Lubbock Morning Avalanche from Lubbock, Texas on March 3, 1942 · Page 5
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Lubbock Morning Avalanche from Lubbock, Texas · Page 5

Lubbock, Texas
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Tuesday, March 3, 1942
Page 5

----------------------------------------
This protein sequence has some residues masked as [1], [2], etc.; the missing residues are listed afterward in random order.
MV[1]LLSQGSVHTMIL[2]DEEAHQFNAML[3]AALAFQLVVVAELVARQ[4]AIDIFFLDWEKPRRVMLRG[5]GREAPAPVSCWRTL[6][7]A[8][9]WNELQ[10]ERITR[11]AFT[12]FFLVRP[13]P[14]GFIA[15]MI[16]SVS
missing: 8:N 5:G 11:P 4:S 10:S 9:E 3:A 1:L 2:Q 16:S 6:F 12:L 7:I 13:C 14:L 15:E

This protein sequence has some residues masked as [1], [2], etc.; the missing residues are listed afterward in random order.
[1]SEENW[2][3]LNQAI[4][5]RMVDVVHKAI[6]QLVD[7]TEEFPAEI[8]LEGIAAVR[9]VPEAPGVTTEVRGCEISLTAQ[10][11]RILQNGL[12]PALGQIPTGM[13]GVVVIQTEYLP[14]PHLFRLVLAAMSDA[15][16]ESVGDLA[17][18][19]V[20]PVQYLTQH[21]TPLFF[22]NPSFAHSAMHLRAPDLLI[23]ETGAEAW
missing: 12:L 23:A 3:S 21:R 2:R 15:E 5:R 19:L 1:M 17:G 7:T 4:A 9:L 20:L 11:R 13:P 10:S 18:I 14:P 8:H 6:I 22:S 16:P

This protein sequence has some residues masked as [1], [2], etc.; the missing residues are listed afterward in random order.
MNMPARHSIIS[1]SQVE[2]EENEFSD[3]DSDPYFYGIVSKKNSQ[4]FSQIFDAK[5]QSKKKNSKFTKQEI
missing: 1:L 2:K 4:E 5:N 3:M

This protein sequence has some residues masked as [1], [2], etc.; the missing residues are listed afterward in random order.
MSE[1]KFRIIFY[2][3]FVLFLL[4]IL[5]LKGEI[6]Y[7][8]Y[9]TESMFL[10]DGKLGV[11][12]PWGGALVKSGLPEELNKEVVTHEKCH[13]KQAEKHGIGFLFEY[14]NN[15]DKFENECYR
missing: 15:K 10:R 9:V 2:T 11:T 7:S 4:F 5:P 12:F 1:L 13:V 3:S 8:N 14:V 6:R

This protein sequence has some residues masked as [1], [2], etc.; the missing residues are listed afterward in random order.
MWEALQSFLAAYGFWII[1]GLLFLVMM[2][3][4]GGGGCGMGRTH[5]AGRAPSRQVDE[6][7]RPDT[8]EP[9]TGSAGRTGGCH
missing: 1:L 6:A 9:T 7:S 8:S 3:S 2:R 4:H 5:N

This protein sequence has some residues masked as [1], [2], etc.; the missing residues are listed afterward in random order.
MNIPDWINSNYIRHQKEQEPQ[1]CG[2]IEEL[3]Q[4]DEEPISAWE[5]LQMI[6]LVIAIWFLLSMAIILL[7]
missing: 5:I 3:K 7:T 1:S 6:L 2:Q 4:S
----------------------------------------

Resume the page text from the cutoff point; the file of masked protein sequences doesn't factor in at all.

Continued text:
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PAGE EIGHT—THE MORNING AVALANCHE Lubbock,. Texas, Tuesday/ March 3, 1942 Dial 4343 For Tht Avalanche-Journal Offices MORNING AVALANCHE . "Starts The Day On The South Plains' 'Published every morning except Sunday an<S Monday »na consolidated on Sunday morning only in the Sunday Avalanche- 'Journal bj the Avala'.iche-Jjurns) PdbllsUiig Company, Inc.. 13H Texas Avenue. ' " SUBSCRIPTION RATES By- mail only: One year $5.55, six months $3.15. three months J3.00 and one month TOc. . By carrier only: Per month ttc; Combination Avalanche and Journal $1.25 per month. . CHAS. A. GO* .-rfgeSfa PARKETt F. PROUTY Editor and Publisher ^^fef* 0 General Manager Chas. SV. RatliM. Managing Editor It is not 'the InwnUoa to east reflection upon the character ol anyone knowingly, and U through error we should, the management will appreciate eating our attention called to same - and will gladly coirect any erroneous ttatemem made. An Independent Democratic newspaper supporting In Its editorial columns the principles which it Delleves to be right and opposing those questions which it believes to oe wring, regardless ol pirty politics publishing the news fairly and impartially at all times. MEMBER OP THE ASSOCIATED PRESS The Associated Press is exeluslrely entitled to the use lor publication at aM news dispatches credited to It, or not otherwise credited In this paper, and also the local news published herein. Entered as Second-Class Mall Matter at the FostoMlce at Lubbock, Texas, according lo provisions ol the Act ol Congress ol March 5. 18"9, and under the rullnc c! the Pcstraaster-General. Believe It Or Not-By Robert Kpley The National Member of Associated Press Pull Leased Wire Service OUR PLEDGE pledge allegiance to the flog of the United States ot America, and to the Republic for which it stands; One Nation, indivisible, with Liberty and Justice for all. Americans Must Be Patient M UCH is being said of late by a good many people to the effect that the United Nations should begin taking the offensive in the war. Much more talk like that is sure to be heard in the days and week ahead. The trend is toward impatience with defensive strategy, especially among Americans who are nothing if not • aggressive. Ai-guments advanced in favor of an offensive contain merit that no sensible persons could attempt to question. Everyone recognizes that defense, alone, cannot win the war. Everyone admits that the offensive must be taken. Anyone can see that a'powerful offensive on just one front would help to relieve the Axis pressure on many hard-pressed fronts. • It can be admitted, too, that the United Nations will face a constant danger of having the sort of leadership that will procrastinate too long—which won't attack until it sees the chance for assured victory. That sort of opportunity will never come. Too much time wasted in the hope - .that it might come could prove fatal to the possibilities of victory. But all of us know that the time must come when the offensive will be attempted. Public opinion, if nothing else, will see to that. The danger, the very serious danger, is that public impatience may force an attempted offensive before the United Nations are prepared to undertake it. That very possibly would lead to disaster. At the very best, catastrophe must be risked when any offensive is undertaken. The risk must be aggravated by attempting blows for which proper preparations have not been made. Before giving way to impatience, this is an excellent time to consider that three months is very little time to allow for a major offensive which would have even a remote hope of success against a nation as far away as Japan—against a nation which has made years of preparations for war of the very type it now is waging. It isn't common sense to expect that the kind of offensive demanded by conditions could be organized in three months. For the present, people of this nation must be patient. They must trust their leaders to recognize the time for striking when it comes—and to strike. If this nation is ready for a major all-out blow in another several months, it will have accomplished a military miracle. . If, as hinted by Gen. George C. Marshall, army chief of staff, a real offensive can be attempted sooner with reasonable chance of success, then the marvels of the miracle merely will be multiplied. , LARGEST \ UNCUT DIAMOND IN THE WORLD 726.6 CARATS- VALO£*2,000,000 JS SHAPED UKE THE COUNTRY IN WHICH IT WAS FOUND -BRAZIL vw OiuiedfyHARRYWlNSTON.NewYork I i^^^-~J2*S;ij£|jj|«jiiifc£;S??^ STlMUSOf&ZtMlFUL MUSIC CAN FRSCjUSNTLY SS HEARD EMANATING FROM ICEBERGS! CAUSED 8Y WIND HQLESWiHHlCE S.F. BREWS PLAYED 18 HOLES IN 79 STROKES AT MIDNIGHT.' MinchinJiamotcn. .fi ACE OP CLUBS DOG- Oiwned b^ DOROTHY WARHES ShrevepoiT, Is. EXPLANATION OF. CAHTOON ALL ITEMS SELF-EXPLANATORY By ELEANOR ATTERBURY The News Behind The News WASHINGTON By Ray Tucke* T HE average American's expenditure of a dollar bill in 1942 and future, war years will differ radically from the way he used that amount in pre- Pearl Harbor days. Here is the picture as it has been painted, by our top-ranking economists: . Purchase of consumer goods this year will be about IP pejT. cent less than in 1942, but the money paid out for this smaller volume of retail stuff will be ?ibout the same as last year because of an anticipated 12 per cent rise in prices. The supply' of manufactured materials Cdurarles such as radios, washing machines, refrigerators, etc.) will be sharply restricted. But in these lines there is a large inventory based on anticipatory construction 1941, and no • shortages will develop for five months. By midyear however it is expected that lese articles will disappear from the market be- ause of sales of accumulated stocks and conver- ion .of producing factories to defense work. But hese heavy reserves are counted on to soften the everity of the pockctbook pinch. A great deal more will be spent during the emergency years ahead for "services," a term which he average does not understand. He will oon learn what it means, however.- I£ he cannot )uy durable goods or noudurables (clothing, furniture, other household articles), he must find other outlets for his cash. That is a law of nature and economics and the only safety valve for these bil- lons of dollars consists of "service" activities. The general analysis above and the details listed below might well serve as a guide for both investors and purchasers. * * * EATING: National income for the coming year will total about one hundred and ten billion dollars, according to present estimates, although it may be even higher. In this reckoning however the economic experts allow for a 25 per cent rise in prices for the 1941-1942 period. So far we have experienced only about half of the expected .advance in the cost of living. Consumers' income for 1942, which is quite different from "national income," will amount to approximately 74 billion, 100 million dollars. How that money, which you and I receive, is distributed determines the trend, the rate and the direction of our economic activity. We may handle the receipts foolishly or wisely, but our actions are de-. cided usually by circumstances beyond our control. Never did we have less say regarding the use of our wages and salaries than, now. But lieve is the best forecast that can be compiled about our 1942 fi-~ nances: We will spend about 47 billion dollars on non- durable goods—the inventory stuff mentioned above. Allowing for price changes, that is about the same as we paid out in 1941. For heavy goods such as autos, houses and utilities we will expend only four billions as against more than 10 billions in. 1941'. Despite price restrictions on many service items, we will disperse at least three billion dollars more than we did in 1941 for "personal service." That includes such items as laundry and tailoring, out-of-home eating and drinking, recreation, medical care, transportation other than by personally owned vehicles. ' * » « EARN: Mountain and Middle Western states have Side Glances—By <l "Since her two sons enlisted she has been giving a polite third degree to every young fellow in town I Here And There In Texas YESTERDAY: Sharon's day has been pretty iopsy iurvy. She was Isle at the office, and Mr. Goodwin disapproves lateness. Then a youny man named Tom Stafford barged in, and two minutes later asked her for a date. Then Mr. Goodwin himself, whom Sharon worships as his private secretary, also asks for a luncheon date. Now Sharon and Mr. Goodwin are at a restaurant, and Mr. Goodwin is letting Sharon know he is think-, ing more of her as a person than as a secretary. Chapter Three Still Another Job "It's charming," she murmured, :arefully understating her thrilled excitement. "Glad, you like it. I've got a able marked off for us some- vhere." Goodwin beckoned to a dark-skinned, bowing head waiter. ; Yes, Mr. Goodwin. Right this ivay, please, sir." A table just for two, not too close to the orchestra, set just far enough behind, a group of palms Lo give a feeling of intimacy. Low upholstered arm chairs drawn close on the same side of the low, mirror-smooth table. A waiter brought cocktails at once and a pretty Hawaiian girl in a grass skirt laid a heavy lei of white carnations around Sharon's neck. "How—lovely," Sharon gasped. "Nice custom," Mr. Goodwin nodded. "Ever been to the Is- tently her heart raced. "And very lovely. Too young probably for the work I had in mind for you." Sharon's heart tripped, fell flat against the base of her throat. "What do you mean?" •Shop -Xalk He hesitated, -stared a moment at the tempting tray of fresh MORE v prawns, cracked crab, tiny pickled onions a waiter had set before them. Then, abruptly. "Let's eat first and talk business afterward. These prawns are j excellent." They were but to Sharon they might as well have been sawdust. Had he brought her -here to tell her she was fired? Too young for tKe job. Forebodingly, Tom Stafford's judgment of this morning' rushed back to haunt her. "Much too young to be a .private secretary. You have to be old and experienced." Was Mr. Goodwyn about to tell her the same thing? Bravely, she kept her smiles By HOWARD MARSHALL Associated Press Staff Writer 1 USTIN Mar. 2. '/P 1 GebT2 rl h' ij ' •£*• may have a lot .to do with the the outcome of statewide polical races in Texas this year. So says Senator Vernon Lemens of Waxahachie, . candidate for lieutenant-governor. This is his reasoning: - ' No one will be able to cover the entire state personally because of tire rationing, and there will be a sharp curtailment in advertising and organization work due to straitened finances. The known and if candidate who is best seen sent to us deliberately in the guise of-electrical engineer to study our plant, to do his best to sabotage our efforts." You don't—you can't mean Tom Slat—" Instantly Goodwin laid a finger across her lips. "The first thing you must learn," he said rather curtly," is ' never to mention names where you might be overheard." "I'm—sorry." "It will be dangerous business. It may even involve risking your i life. I tiun'i believe It will to that. However, I want you to know what you are up against. The enemy is clever, ruthless, determined that we shall fail to keep our promises. Considering that, do you still want to help?" To Be Continued lands?" Sharon shook her head. She'd Texas Must "Cut Down" G OV. COKE STEVENSON very properlj has been voicing frequent reminders recently that state revenues will be reduced sharply this year. Returns from such levies as gasoline and motor vehicle taxes will be far below normal. This, as the governor says, will mean that the state either must secure additional revenues from new or increased taxes, or be forced to a policy of many things." 'doing without The governor has been in politics too long to be in doubt as to the answer if people should be asked: Should the state increase taxes, or should it do without? But the answer isn't as easy as it might seem at first glance. If the answer is, "do without," there must come another question: Who will do without what? There, as Hamlet said, is the rub. The probable answer may be that everything connected with the state government will have to do without something. If there is anything that is certain, it is that people of Texas are in no mood for new or increased state taxes. Support or advocacy of them by anyone in elective office will border upon political suicide. With Our Contemporaries "Another advantage in telling the truth,", observes Douglas Meador in ..the Matador Tribune," is the total lack of attention it requires after being placed in operation." never even been out of the state. Dad's life insurance had provided rent and food and clothes enough to get by but there'd never been any left over for travel, "Like to travel?" He watched her over his thin-stemmed -glass. Sharon shrugged gracefully. "I've never had the chance." "You will." His eyes smiled at her. "What have you done with yourself up to now?" "Oh, nothing much. - Gone to school, helped look after my little brother, made a few fast friends and no enemies that I know of and—" meeting his eyes," —landed a perfectly swell job. That's about all." The orchestra began a dreamy waltz. "Like to dance?" "I'd love to." He danced well, smoothly, guiding her acrosss the crowded floor. Sharon held her breath and prayed that no perverse fate: tripped her, made her spoil this perfect pattern. She'd never really thought much about her dancing before. Always taken it as a matter of course and enjoyed it Now she wanted to be so very sure she danced well. His compliment when the number brought the blushes surging back to her cheeks. "You dance beautifully. So few women know how to waltz nowadays." ; 'You sound—" she dared a little,"—as if youd just arrived from the ballrooms of'the last century." He laughed. "Not actually, but you see I was educated abioad. Kever knew anything about jazz smiling, forced back the tears that stung her eyelids. It couldn't be. It wasn't fair. She had done the work well. She knew that. And she'd always do it well. If only he'd give her the chance. After a long parade of delicacies, the waiter finally brought desert and black coffee. "Now." Mr. Goodwin drew his chair closer. "Do you mind if I talk shop?" "No—of course not," she managed quietly. Here it came. "I employed you as private secretary faceause I think you have superior intelligence and real ambition plus a great capacity for loyalty." Sharon" almost dared not listen. Folding her hands, she hid them, clenched, under the table. "So far, you have done excellently. I have been very pleased." He glanced around them with a carelessness Sharon realized instantly was assumed. "Now, I -am lech Is To Show Its Stock At fort Worth Cattle, hogs, horses and mules from Texas Technological college will be exhibited at the 46th annual Southwestern exposition and Fat Stock show in Fort Worth March 13, said W. L. Stangel, head professor of animal husbandry. Texas .Tech. exhibiting at the show for the 16th time, will show 12 cattle, 22 hogs, 10'horses and two mules. The cattle exhibit will include six Aberdeen-Angus and si c Herefords, none of which have been exhibited previously at the show. Stangel said the cattle would be consigned to the auction sale at conclusion of the show. They have been used in class judging at Texas Tech. Included in the hog exhibit will be six Duroc barrows, 10 Duroc barrows, 10 Hampshire barrows ai.d Six Poland-Chinas, likewise to be auctioned. Ten grade pure-bred Percher- bombarded the capital with protests against the proposal to shift coastal Axis aliens into their areas. It begins to-look as if our assumed enemies will, land en- masse behind barbed wire. Attorney General Biddle, who has shown an extraordinary solicitude for Japanese, German ,and Italian residents in states along our shores, has finally adopted the plan that potential subversives should be transferred to territory on the eastern side of the Great Divide. It so happens that the likable but radical Biddle, who never took a physical or mental journey outside his home city of Philadelphia, just does not know what all the shootin' is about. The interior commonwealths — Montana. Colorado, Idaho, Nevada'—"do not want California Japs interned within their borders. Under Biddle's program the foreigners would earn about $60 a month and "keep." Most of Mac Arthur's men an Bataan get $30 a month and "keep". QUIT: Churchill's revamping of his cabinet will have a definite effect on FDR's executive household. There will be no immediate change because that would be a confession of weakness. It would look as if the President had copied the prime minister. Mr. Jloosevelt will not reform his official inner circle despite the pattern the British Premier has provided. But paste this in your hat: Three members who will soon quit are "Tvr^aYn" T>«.rV5ns. Harold L. Ickes and Mr. Hull. will have an advantage, he resides in a thickly- populated area, for example, one of the large cities, he-is likely to be best known there. "Madam" Perkins, The One Minute Sermon For all the law is fulfilled in one word, even in this; Thou shalt love thy neighbour fis thyself. — Galatians 5; 14. ••"•kfis V except what I read in the papers from home. And when I did 'return to this country, I was too far behind the style to catch up." That, too, accounted lor his distinction, Sharon made mental footnote. Educated in the Old Wor\d traditions, cultures. Prague, Vienna, London—all the beautiful, historic spots of Europe before they blit?krieged it to ruins. "Ho\v old are you, Sharon?" he asked abruptly. "Twenty—almost." "Twenty," tie studied her so in- wondering if I have the right to put greater responsibilities upon such. young shoulders." "If I knew what you meant—" Sharon suggested almost in a whisper. "Briefly—this. There is a serious blockage of production in the plant, as you well know. We have contracts lor important defense work. We make airplane tools. Those tools are not being produced as rapidly as we have reason to believe they could be. When they are shipped, they are subject to endless and costly delays." Tense, Sharon waited for him to go on. « Lighting a cigarette, he smoked quietly for a moment "It may be inefficiency. It more probably is—sabotage." "S a b o t a ge!" Sharon scarcely breathed the word. Mr. Good win watched her steadily. "I want you to help me discover which." Sharon's Hew to his. "Me?" "You're young. You're new at your job. You're lovely to look at. No one will suspect you of being interested in more than the • cut of your suit or the smartness of your new hat." "You mean I'm to act as— ons will be exhibited as farm horses. The horse exhibit will include Bonnies Carino, grand champion at the 1940 and 1941 Southwestern meets; Lenore, who won first prize in the mare class in 1940 and 1941; and Rox Nan, winner of first prize as a two-year-old and also the junior and grand championship lor mares in 1941. Horses will be shipped by rail- NEW YORK By Albert N. Leman 1HE touchiness "of the Navy afler the Normandie fiasco is illustrated by this incident: A New York broadcaster recently alluded to' the possibility that the Vichy-French might have sabotaged their former ship. The commentator was on the air at 9:45 p. m.. The Third Naval district authorities insisted that the station announce a retraction at 1 a. m. The affair has caused a buzz of excitement in radio circles as to whether "the remarks were "speculation," "opinion," or "news" within the definition of the censorship code. However, the French officers and staff of the doomed luxury liner are congratulating themselves on the lucky break which excluded them from the craft three weeks before the disaster and kept them on the dock during the blaze. A special federal board of inquiry- has been holding sessions here at which witnesses have been heard behind closed doors. The purpose is to consider possible willful destruction, salvage, and why nobody knew how to keep the leviathan from rolling over on her side. Underwriters claim she was not covered by insurance for upon becoming the USS Lefayette, she changed automatically into a warship. They believe she cannot be restored. The government examiners report that so far no evidence has been discovered which proves sabotage. But one fact cropped up about which the public has been kept in the dark— other small fires had occurred aboard before. The findings will be turned over to Washington .for frank publication, whitewashing or squelching. * * • TRAFFIC: Fluttering banners, gorgeous cavalry trappings, gold braid and scarlet coats shed splen- Sees Handshaking Campaign In Lemmens' opinion, the , most important concentration of votes is the Dallas-Tairant' counties area. Rep. Dewitt Kinard of Port Arthur maintains, however, that the center has shifted to Harris and several coast counties. Talking in Austin recently, Lemens advanced^ this further thought: ' • "' s Even though a.candidate is able to travel widely, it will be unwise to have ornate sound trucks and other campaign equipment. The public reaction, he said, will be: "Why didn't he spend the money on defense bonds where it would render a real service?" He concluded that the_ campaign would, for the' most part, be a handshaking one. * * * rpHE war and a lack of issues J- will cause more members of the legislature than normal to be re-elected, according to* E. R. Lindley, chief clerk of the House of Representatives. He estimated that of the 150 house members, all of whom are up, at least 130 "will ask re-election and about 100 will be returned. the Rio Grande Valley. , "Listen, man," he said, ..«'w e ' r e only 500 miles from the Pacific and are right..on , the Atlantic!" * * * W HEN a member o£ the House of Representatives runs for another office he takes a greater risk than some senators. If he. is defeated, he is out of office. If a senator loses, he may, under one condition, keep right on being a senator. ••'• All of the representatives-~run each two years, their terms being two years.- Senators' terms/' are four years,'and in one biennium 15 are up and in the nest 1.6.' At this writing, throe senators haye entered the race .for-libiiten- ant-g over ri o r, Lemons^' Harold Beck of Texarkana arid John Lee Smith ..of Thrdckmorton, and- all are "holdovers," the losers will continue • to be senators. ; But not, so with several. Members of the house. They have staked their political'all by announcing for new. jobs. G. C. Morris of Greenville is running for the Senate, Bruce Allen of Waxahachie for county judge, Lester -'C. Boone of Fort Worth for the Railroad commission seat of Ernest O. Thompson, Walter Ferguson of Overton for Senator Joe Hill's place in the Senate, James M. Haflin of Houston for county judge, Leslie D. Wowry of Beaumont for Mayor of that city and Obel L. McAlister of Fort Worth for the Senate. If they win, they'll be okeh. If they lose, they're out of office. New- members of the present legislature, the 47th,' were 94. The 46th had 73, the 45th 72, the 44th 68 and the 43rd 86. Prior to the huge turnover in the 47th, W. Lee O'Daniel, then governor, had been painting the air blue with criticism of the House. Since August he has devoted this form of attention to Congress. Virtually all burning state problems, especially social security financing, were settled, . at . least for the time, by this legislature. c * « . War Supplants Politics Senator Rogers Kelley of Edinburg, one of 15 senators who must face the electorate this summer or retire, finds little interest in politics in way March 11, cattle by truck March 11, and hoge by truck on March 13. Aubrey Holt, beef cattle herdsman, will have charge of the cattle exhibit; B. Odell, swine herdsman, hogs, and W. H., Ro'dgers horseman, horses and mules. - The Governrr Is Safe A group was chatting in the reception room of Governor . Coke R. Stevenson. ."One thing is certain about. this year's politics," said one. "What's that?" asked. another. . . . " "Only one person can beat Coke • for governor," said the first. "Who?" . "MacArthur." V * « O NE of the. most important stats officials doesn't have to worry about re-election. He is • CoL Homer Garrison, state police, director. He's appointed by the commission of the Public Safety department. But even if his name will not be on the ballot, he wishes the people would get that name straight, that is, the middle initial. He is addressed as Homer E., Homer C., Homer P., and Homer G., and none is correct. In fact, although he usually puts "jr.", after his signature, he's actually not a junior, because his • father, District Clerk Homer Garrison of Lufkin does not have a middle initial while the state police chief has. Colonel Garrison's initial is "M" for Milam. spy—" He laughed. "Tha'.'s rather a melodramatic way of putting it I mean that you are to listen and watch and say nothing. There is somewhere in our plant, someone employed by an enemy. Maybe several. Of one of these agent, at least, I believe I'm sure." Again. Sharon waited, her heart pounding. ''I have reason to believe he has Scouts Plan To Take Part In Emergencies An emergency service conference in Lubbock First Christian church Sunday afternoon was attended by nearly 50 Boy Scouts and adult leaders, Jack O. Stone executive of South Plains Scout council, said Monday. Similar sessions were held at Ihe same time in Plainview and Brownfield. Those attending the conference here included representatives from Whiteface, Slaton and Abernathy. In line with preparations for the services Boy Scouts would render in time of extreme emergency, Stone said, various scout units in Lubbock were assigned to the districts in the city in which they would operate. There are 26 such districts. The executive announced that practice mobilizations are includ- dor on old-time war. But modern conflicts—except in camouflage—subdue the gay cavalier touch. Blitzkriegs have no glamor. Soldiers and civilians alike must endure a famine of color because priorities need the chemicals which make the inks and compounds. One hosiery company has reduced its list of shades from 75 to four. Textile manufacturers are turning from brilliant rainbow splashes to softer tints. "Accent on red," "summer sunflower," "autumnal glory," and other prismatic hues are vanishing because of a shortage in dyestuffs. The American cotton market is trying to popularize "poetic pastels." British woolen and worsted cards feature mixtures based on English home life—a nostalgia for peace—such as sunbonnet pink, pine needle, linnet brown, and woodpecker green. Cheerful accessories serve to set off the monotony of drab fabrics. Yellow paint, which once was used on street traffic lines will be eliminated and white—often made from milk products—will be substituted because chrome pigment is necessary in defense industries. If there are automobiles next season •which still have gas and tires, their license plates will be limited to black, white and f.uch dull colors as ocher, umber, sienna, iron blue and red oxide. (Copyright McClure Newspaper Syndicat3\ We had thought for a long lime that eventually the missing link, long sought by anthropologists, would turn up, but we never guessed he'd set out to rule the world. Funny Business immediate future. If you are possessed of meekness, you had better swallow some sand and eat raw meat and snap out of it. The meek are going to inherit the earth, and . ed in the emergency plans of the I you don't want such an awful thing to happen to you, do you? If it works, he claims it will save a lot of artillery!